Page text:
Sunday, July 12, 2009
Rocketdock is a dock program much like the dock on a Mac. If you don't know the concept behind a dock, you can add shortcuts to programs, folders, files, internet shortcuts, and more, and they will all be displayed as icons.
Rocketdock can easily become a staple in your computer experience. Here's some very nice things about it:
-Easibility of add: It's very very easy to add/remove in Rocketdock. In order to add something to the dock, just drag it onto some place on the dock. In order to remove, click and drag something off the dock, and let go, and it will *poof* away. Same goes with reordering.
-Icon customibility: It's very easy to change the icon for any item. You can also set the opacy, the size, the zoom amount, and etc.
-Smooth looks: Rocketdock is really impressive in that it looks good. You can set the theme for the dock, 30 of which already come with the program (and you can add more.) You can also choose the fonts and font colors. Even more impressive still are the animations. You can have the cool "Bubble" animation as you slide across the dock, where it will enlargen the icon you are hovering over. But the cool part is not only how it looks, but also how you can customize. You can (as I said before) set the zoom rate, set the zoom width (how much the dock stretches), and set the zoom duration. Same with autohide. Oh, did I forget to mention that? Well then...
-Position: You can put the dock on any 4 of the sides of your screen, that's a given. But what's really cool is just how much you can shift it. You can adjust the centering, meaning it will be more to the left or right (or up or down, if you have the dock vertical) and you can even set the "Edge offset", which means how far away it will be from the edge of the screen (like if you set 30 pixels, there will be 30 pixels of space between the dock and the edge.) On top of that, it has multi-monitor support, and can be set to "Always on top", "Always on bottom", or "Normal" (it will be treated liek a normal window.)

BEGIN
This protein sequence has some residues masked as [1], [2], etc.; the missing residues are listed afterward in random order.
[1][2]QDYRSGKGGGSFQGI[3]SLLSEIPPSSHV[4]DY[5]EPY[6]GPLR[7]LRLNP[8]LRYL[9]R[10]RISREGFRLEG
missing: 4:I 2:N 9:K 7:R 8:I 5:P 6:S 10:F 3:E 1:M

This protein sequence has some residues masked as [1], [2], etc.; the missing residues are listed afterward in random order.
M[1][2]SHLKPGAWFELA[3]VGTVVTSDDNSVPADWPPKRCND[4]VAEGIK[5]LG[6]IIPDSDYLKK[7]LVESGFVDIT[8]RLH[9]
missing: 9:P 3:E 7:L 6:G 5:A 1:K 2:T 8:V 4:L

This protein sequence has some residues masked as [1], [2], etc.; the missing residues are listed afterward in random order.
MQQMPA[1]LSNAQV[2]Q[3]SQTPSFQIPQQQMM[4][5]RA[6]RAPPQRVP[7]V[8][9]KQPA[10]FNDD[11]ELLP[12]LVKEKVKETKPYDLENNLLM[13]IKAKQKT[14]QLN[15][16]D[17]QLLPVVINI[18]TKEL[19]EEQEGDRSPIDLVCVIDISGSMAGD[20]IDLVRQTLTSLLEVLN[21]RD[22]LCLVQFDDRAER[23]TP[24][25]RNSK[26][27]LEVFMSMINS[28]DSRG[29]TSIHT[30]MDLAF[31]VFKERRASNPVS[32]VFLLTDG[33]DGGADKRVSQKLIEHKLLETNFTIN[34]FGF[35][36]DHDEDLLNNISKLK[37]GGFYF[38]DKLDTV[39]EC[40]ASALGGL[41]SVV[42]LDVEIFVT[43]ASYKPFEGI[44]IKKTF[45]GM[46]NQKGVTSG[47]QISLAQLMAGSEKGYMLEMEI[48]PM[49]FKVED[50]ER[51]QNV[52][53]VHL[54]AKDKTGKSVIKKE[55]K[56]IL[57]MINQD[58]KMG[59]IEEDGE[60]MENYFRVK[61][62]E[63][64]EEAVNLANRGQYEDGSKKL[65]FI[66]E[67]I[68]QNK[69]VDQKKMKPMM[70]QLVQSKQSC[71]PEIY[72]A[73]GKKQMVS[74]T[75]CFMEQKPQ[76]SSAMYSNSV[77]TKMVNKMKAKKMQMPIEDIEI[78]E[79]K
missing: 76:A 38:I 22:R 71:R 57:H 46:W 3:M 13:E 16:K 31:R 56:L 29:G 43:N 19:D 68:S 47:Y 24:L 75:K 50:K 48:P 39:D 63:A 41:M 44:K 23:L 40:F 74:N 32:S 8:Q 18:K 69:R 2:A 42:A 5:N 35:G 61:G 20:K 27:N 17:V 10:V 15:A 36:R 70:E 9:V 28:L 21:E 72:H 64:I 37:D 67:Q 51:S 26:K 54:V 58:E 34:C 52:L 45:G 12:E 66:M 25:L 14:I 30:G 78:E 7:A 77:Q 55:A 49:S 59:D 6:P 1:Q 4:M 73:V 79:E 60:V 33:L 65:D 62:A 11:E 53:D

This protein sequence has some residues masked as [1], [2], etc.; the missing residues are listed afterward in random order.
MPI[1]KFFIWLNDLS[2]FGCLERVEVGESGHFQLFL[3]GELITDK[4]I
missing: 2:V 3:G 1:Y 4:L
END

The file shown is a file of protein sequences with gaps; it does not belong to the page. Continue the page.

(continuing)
-Use as taskbar: If you want, you can check "Minimize windows to dock," which will act like a Mac dock. Your minimized windows will be added on to the end of the dock instead of staying in the taskbar. You can also check "Running application indicators" (which are arrows below a program that is running) and "Show running application instance" (which means that if you click on a program in the dock that is already running, it will just bring up the running instance instead of starting a new one.)
-Docklets: In addition to having links to folders or programs and such, you can also have "Docklets" which range in a great number of things, like Clocks, Battery meters, Volume control, and even a Wifi level. Docklets help Rocketdock become an even more useful tool than it already is.
Overall, it's a very nice piece of software that perfectly combines functionality with eyecandy. But wait, there's more!
-SysStats: There is a certain type of Docklet called "SysStats" that I feel I should mention. The very nice thing about SysStats is that it adds a ton of options to Rocketdoc in terms of Docklets. For example, you can have a link to My Computer that shows your available disk space, an Orb showing your CPU and RAM usage, and even one to automatically check your Gmail account. This all sounds well and good, but I've had SERIOUS problems with SysStats in the past. I got to the point where I was about to give up Rocketdock, until I discovered that all the Docklets I was having problems with were SysStats. Now, I'm not saying "DON'T USE SYSSTATS", I'm just saying, beware. I have a simple volume app that I tried to remove from my dock and it froze up Rocketdock when I dragged it off the dock. Some of the scripts worked better than others, like the Disk Space script worked better than the Wifi. But anyway, just remember that SysStats and Rocketdock are separate. (Also, if you don't know how to install SysStats on Rocketdock, please don't ask it here. Does this look like a support forum?)
I first found RocketDock when I wanted to hide all my desktop icons, but still wanted to be able to quickly launch things. It's a very convenient tool, and the best "looker" program that still provides a good amount of functionality. It is moderate in terms of resources; it usually consumes around 20-30mb of RAM for me. It is also Portable, in case you wanted to use it on the go (even though I don't think the paths to the programs would not change for the different computers, so I dunno how'd that work...) I usually sacrifice beauty for speed, but Rocketdock is one of my few exceptions. It might use more resources than a simpler dock, but it looks nice, and is reliable (without SysStats.)
Visit Rocketdock website for download
For nice icons, check out DeviantArt, WinCustomize, or the Rocketdock website.